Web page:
- “Even more perniciously, Jackson carried out an ‘Indian removal’ policy as president.” Indian removal, the authors assert here, is more pernicious than slaveholding. (That’s why we have explainers; otherwise we might not know which is worse.) Really, I doubt they meant to make that assertion, because how on earth would they know which is worse, but this writing thing is hard. That flailing-in-the-dark opening phrase reflects the authors’ dimly gathering sense — you can feel it start to nag at them as they write, just not hard enough, unfortunately, to get them to stop — that if “slaveowner” were to disqualify a founder from appearing on currency, there wouldn’t be many founders there. So they come up with what they inform us is the distinguishingly awful characteristic of Jackson: Indian removal. And now things get really silly.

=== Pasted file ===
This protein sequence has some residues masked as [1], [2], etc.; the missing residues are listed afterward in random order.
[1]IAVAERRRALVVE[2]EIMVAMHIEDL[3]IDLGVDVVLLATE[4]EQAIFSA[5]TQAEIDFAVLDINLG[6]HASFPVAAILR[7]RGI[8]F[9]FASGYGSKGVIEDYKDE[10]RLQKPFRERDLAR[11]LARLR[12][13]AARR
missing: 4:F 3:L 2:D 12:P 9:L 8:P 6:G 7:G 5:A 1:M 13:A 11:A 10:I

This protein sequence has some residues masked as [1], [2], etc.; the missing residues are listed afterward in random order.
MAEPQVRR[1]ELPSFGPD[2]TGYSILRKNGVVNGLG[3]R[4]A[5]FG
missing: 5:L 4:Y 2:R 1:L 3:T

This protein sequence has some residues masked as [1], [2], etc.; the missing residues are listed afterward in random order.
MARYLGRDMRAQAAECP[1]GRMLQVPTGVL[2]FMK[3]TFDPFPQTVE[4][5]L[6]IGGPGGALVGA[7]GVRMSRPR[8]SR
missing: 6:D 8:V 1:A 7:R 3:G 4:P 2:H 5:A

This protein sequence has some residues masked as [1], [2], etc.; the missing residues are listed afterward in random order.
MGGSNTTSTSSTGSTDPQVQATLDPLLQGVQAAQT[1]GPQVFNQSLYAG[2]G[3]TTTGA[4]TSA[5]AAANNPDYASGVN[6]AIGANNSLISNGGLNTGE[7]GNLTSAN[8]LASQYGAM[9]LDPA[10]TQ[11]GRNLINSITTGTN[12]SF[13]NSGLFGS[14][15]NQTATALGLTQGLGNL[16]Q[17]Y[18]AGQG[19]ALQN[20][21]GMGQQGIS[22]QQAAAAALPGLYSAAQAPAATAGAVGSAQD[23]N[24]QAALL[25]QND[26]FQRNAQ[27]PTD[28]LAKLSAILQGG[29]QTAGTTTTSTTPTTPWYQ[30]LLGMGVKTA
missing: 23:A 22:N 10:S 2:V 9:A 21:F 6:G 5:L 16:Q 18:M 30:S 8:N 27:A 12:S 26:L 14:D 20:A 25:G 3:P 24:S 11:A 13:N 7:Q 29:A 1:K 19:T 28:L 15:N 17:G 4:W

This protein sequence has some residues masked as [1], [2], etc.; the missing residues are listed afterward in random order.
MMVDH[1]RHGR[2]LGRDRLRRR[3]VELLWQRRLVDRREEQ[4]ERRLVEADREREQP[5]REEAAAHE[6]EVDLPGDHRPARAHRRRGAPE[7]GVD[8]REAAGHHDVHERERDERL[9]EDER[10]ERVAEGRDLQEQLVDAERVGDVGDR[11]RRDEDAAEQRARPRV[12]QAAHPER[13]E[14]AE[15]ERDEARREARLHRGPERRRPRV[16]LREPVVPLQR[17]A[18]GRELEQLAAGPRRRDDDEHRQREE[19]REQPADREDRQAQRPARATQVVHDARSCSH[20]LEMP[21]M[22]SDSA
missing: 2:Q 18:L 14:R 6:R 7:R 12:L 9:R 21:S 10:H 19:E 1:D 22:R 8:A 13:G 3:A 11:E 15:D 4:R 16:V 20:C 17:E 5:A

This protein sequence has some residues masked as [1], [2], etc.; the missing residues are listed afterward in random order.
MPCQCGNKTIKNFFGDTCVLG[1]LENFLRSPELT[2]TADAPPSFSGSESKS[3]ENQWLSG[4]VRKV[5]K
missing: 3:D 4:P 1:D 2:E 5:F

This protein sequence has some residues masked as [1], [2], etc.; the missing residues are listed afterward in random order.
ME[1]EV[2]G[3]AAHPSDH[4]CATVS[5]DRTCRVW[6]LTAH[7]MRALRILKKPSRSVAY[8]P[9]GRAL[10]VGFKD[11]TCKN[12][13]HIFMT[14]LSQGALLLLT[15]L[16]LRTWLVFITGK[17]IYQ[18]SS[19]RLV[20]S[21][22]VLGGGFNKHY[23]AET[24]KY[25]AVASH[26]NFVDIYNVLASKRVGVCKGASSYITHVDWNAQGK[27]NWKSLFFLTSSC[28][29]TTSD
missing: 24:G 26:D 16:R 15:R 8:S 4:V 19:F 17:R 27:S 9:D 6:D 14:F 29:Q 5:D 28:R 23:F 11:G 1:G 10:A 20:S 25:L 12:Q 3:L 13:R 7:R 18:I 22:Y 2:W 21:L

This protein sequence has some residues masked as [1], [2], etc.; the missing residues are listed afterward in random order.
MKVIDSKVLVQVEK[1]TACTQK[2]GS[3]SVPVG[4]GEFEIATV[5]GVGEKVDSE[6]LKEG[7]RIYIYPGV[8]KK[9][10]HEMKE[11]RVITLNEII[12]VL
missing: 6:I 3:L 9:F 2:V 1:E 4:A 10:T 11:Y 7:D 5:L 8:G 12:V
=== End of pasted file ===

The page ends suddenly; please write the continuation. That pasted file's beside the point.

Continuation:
- “. . . decades of policy in the United States and the preceding British colonies had sought coexistence and reconciliation with various native peoples. Jackson’s policies reversed these efforts. . .” This is straight-up nonsense. (Well, one thing here is true: the colonies came before the United States. Hence, I guess, “the preceding”?) Many colonial lieutenant governors’ and colonial legislatures’ policies, and those of (“the following”?) United States, from its inception, were dedicated to seizing Indian land and pushing Indians out. In the later colonial period, the royal government at Whitehall did try to prevent white expansion westward and to reserve land for Indians: after Jeffrey Amherst was recalled and Thomas Gage took over, Ministry policy became more beneficial to indigenous people than anything the Americans (and some of their royal governors) were cooking up, and a lot of indigenous nations knew it; that’s why they allied with England in what, for Indians, was only the latest and worst episode in a forty-year war to defend their homes from American incursion for the purpose of real-estate speculation. Ministry efforts to make what is now the Midwest a permanent Indian country served as a cause of war for American independence; American desire to conquer that region was a cause of forming our nation; in 1794 the first war the nation ever fought brought about the conquest. The U.S. did tell the Indians that all of this was in service of coexistence, but that doesn’t mean HuffPo writers in 2016 should believe it; most of the Indians involved sure didn’t. The authors might not think pushing Indians into smaller and less familiar places qualifies as “removal.” It does, but anyway, the idea of someday moving all Indians west of the Mississippi originated with and played into the American Revolution and into the very basis of nationhood. Hamilton, vaguely connected by the authors to this fanciful “coexistence and reconciliation” policy, was really at one with Washington, Jefferson, and all the others in pursuing various forms of military incursion on Indian land, with various schemes, including removal, for coping with continued Indian presence. “There is an American West. It will be settled,” said Hamilton (emphasis his), and nobody fought harder than he to originate the army that accomplished that goal: the United States Army, that is, which came into existence precisely for the purpose of carrying out the conquest. Jackson didn’t “reverse” anything, and what followed involved the likes of Lincoln and Grant, but again the authors seem to be getting nervous about where their assertions might end up leading them, so . . .